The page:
A Strange Way
This is a blog post I recently wrote for Whirlow Spirituality Centre in Sheffield. It was edited and appeared slightly differently so I thought I would publish the original on my own blog as it is very personal.
We crossed the threshold of the Church of the Holy Sepulchre in Jerusalem having wound our way through the ancient market streets that comprise the Via Dolorossa, the way of sorrows. The stations of the cross find their climax and completion in the ornate church that sits over the site that tradition holds is where the final events of Jesus’ life occurred. You climb a stairway to an altar and kneel to place your hand in the socket that held the cross and then descend to the slab where Christ’s body was laid and the tomb from which Christians believe he rose from the grave. My Mother, with whom I was on a Pilgrimage in 1989, beckoned to me urgently and whispered as I approached her – ‘what is this!’ gesturing around her and looking distressed. I told her it was the most sacred church in Christendom, where St Helena the mother of the Emperor Constantine believed they had found the site of Calvary. My Mother however was unimpressed, ‘I don’t like this, I don’t like it all!’, she said over her shoulder as she stomped out of the ancient church. I dutifully trotted after her and once we were in the sunlit courtyard she exploded. ‘There is a green hill far away without a city wall, where is it?’ she demanded. ‘You have just been on it’ I said. ‘Well, it’s not good enough, I’m going shopping”. I ascertained, as we went into old souk, that she had expected the traditional Easter scene, three crosses on a hill and that she would take home a stone from the hill as a sacred memento. This story has become a family legend.
This week we honour two important waymarks, the Feast of the Exaltation of the Holy Cross and World Suicide Prevention Day. In my mind and heart these two moments coalesce in my mother. She was a woman of strong opinions and character, so it was all the more shocking when she succumbed to depression after the death of my father and ended up addicted to tranquilisers and, when I was a teenager, that she tried to take her own life twice. She ended up in Middlewood Hospital, a place to anyone of a certain age in the city of Sheffield that has ominous connotations – a Victorian sanitorium complete with towers and rooks that reminded me as I visited her of the film Psyhco. What is equally surprising to me is that in later life she would say that her three-month sojourn in the hospital was the best thing that ever happened to her. What was, for me, one of the most upsetting periods of my young life had become a life changing eucatasrophe as JRR Tolkien put it. Wikipedia says that a eucatastrophe is a term coined by the writer of Lord of the Rings and is ‘a sudden turn of events at the end of a story which ensures that the protagonist does not meet some terrible, impending, and very plausible and probable doom’. When I had a mental health crisis seven years ago and my therapist told me this could be the best thing that ever happened to me, I remembered what happened to my mother and took heart.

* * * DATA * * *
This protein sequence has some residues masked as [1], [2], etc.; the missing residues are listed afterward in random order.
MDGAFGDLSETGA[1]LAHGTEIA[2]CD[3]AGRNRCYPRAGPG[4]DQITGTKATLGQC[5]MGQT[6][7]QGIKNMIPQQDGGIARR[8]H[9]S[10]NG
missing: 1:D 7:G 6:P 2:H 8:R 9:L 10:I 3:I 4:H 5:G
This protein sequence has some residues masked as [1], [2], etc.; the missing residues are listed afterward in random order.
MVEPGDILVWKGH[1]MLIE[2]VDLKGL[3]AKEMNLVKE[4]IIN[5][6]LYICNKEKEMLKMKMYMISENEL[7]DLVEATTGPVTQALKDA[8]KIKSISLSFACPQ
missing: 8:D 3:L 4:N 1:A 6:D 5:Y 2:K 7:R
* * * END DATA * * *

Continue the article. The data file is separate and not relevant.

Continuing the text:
The exaltation of the cross is a paradoxical feast, where a tragedy is lifted into an astonishing release. Suicide prevention is often achieved when someone intervenes to help a sufferer speak of their predicament and to keep speaking and then start acting to find help. It is the silence of the suffering that is most dangerous, especially it seems, among males. It is always better to ask and not just think ‘oh they will be okay’. The Samaritans are literally life savers because they offer that opportunity. It could be the moment of crisis that changes a life for the better. Think of my mother who then went on to make such a characteristically hilarious and meaningful pilgrimage to the Holy Land.
To finish this meditation, I invite you to listen to a song by the incomparable Martyn Joseph called a Strange Way. Here is the first verse.
Strange way to start a revolution
Strange way to get a better tan
Strange way to hold a power breakfast
Strange way show your business plan
Strange way to see if wood would splinter
Strange way to do performance art
Strange way to say “I’ll see you later”
Strange way to leave behind your heart
Strange dissident of meekness
And nurse of tangled souls
And so unlike the holy
To end up full of holes